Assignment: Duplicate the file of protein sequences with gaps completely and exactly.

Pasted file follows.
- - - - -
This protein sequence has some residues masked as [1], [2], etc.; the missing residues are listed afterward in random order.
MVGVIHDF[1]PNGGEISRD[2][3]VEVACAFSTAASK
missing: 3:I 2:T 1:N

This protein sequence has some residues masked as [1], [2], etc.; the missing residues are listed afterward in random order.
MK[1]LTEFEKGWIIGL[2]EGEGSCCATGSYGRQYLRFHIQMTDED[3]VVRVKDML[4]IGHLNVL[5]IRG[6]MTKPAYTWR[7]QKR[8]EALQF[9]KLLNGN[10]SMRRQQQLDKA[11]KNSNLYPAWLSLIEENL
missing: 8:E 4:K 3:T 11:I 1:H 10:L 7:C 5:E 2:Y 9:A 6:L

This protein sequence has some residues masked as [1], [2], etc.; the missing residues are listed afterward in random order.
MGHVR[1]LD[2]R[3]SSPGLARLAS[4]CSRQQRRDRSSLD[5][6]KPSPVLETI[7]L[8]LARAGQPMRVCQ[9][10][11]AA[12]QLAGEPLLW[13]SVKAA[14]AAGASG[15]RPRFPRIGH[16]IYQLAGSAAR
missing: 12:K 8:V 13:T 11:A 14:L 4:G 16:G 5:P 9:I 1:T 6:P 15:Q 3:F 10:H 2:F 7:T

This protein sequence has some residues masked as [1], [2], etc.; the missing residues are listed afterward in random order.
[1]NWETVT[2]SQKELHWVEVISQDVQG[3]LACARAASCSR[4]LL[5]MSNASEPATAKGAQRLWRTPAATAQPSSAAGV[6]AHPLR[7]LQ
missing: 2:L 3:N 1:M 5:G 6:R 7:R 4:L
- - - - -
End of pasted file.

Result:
This protein sequence has some residues masked as [1], [2], etc.; the missing residues are listed afterward in random order.
MVGVIHDF[1]PNGGEISRD[2][3]VEVACAFSTAASK
missing: 3:I 2:T 1:N

This protein sequence has some residues masked as [1], [2], etc.; the missing residues are listed afterward in random order.
MK[1]LTEFEKGWIIGL[2]EGEGSCCATGSYGRQYLRFHIQMTDED[3]VVRVKDML[4]IGHLNVL[5]IRG[6]MTKPAYTWR[7]QKR[8]EALQF[9]KLLNGN[10]SMRRQQQLDKA[11]KNSNLYPAWLSLIEENL
missing: 8:E 4:K 3:T 11:I 1:H 10:L 7:C 5:E 2:Y 9:A 6:L

This protein sequence has some residues masked as [1], [2], etc.; the missing residues are listed afterward in random order.
MGHVR[1]LD[2]R[3]SSPGLARLAS[4]CSRQQRRDRSSLD[5][6]KPSPVLETI[7]L[8]LARAGQPMRVCQ[9][10][11]AA[12]QLAGEPLLW[13]SVKAA[14]AAGASG[15]RPRFPRIGH[16]IYQLAGSAAR
missing: 12:K 8:V 13:T 11:A 14:L 4:G 16:G 5:P 9:I 1:T 6:P 15:Q 3:F 10:H 2:F 7:T

This protein sequence has some residues masked as [1], [2], etc.; the missing residues are listed afterward in random order.
[1]NWETVT[2]SQKELHWVEVISQDVQG[3]LACARAASCSR[4]LL[5]MSNASEPATAKGAQRLWRTPAATAQPSSAAGV[6]AHPLR[7]LQ
missing: 2:L 3:N 1:M 5:G 6:R 7:R 4:L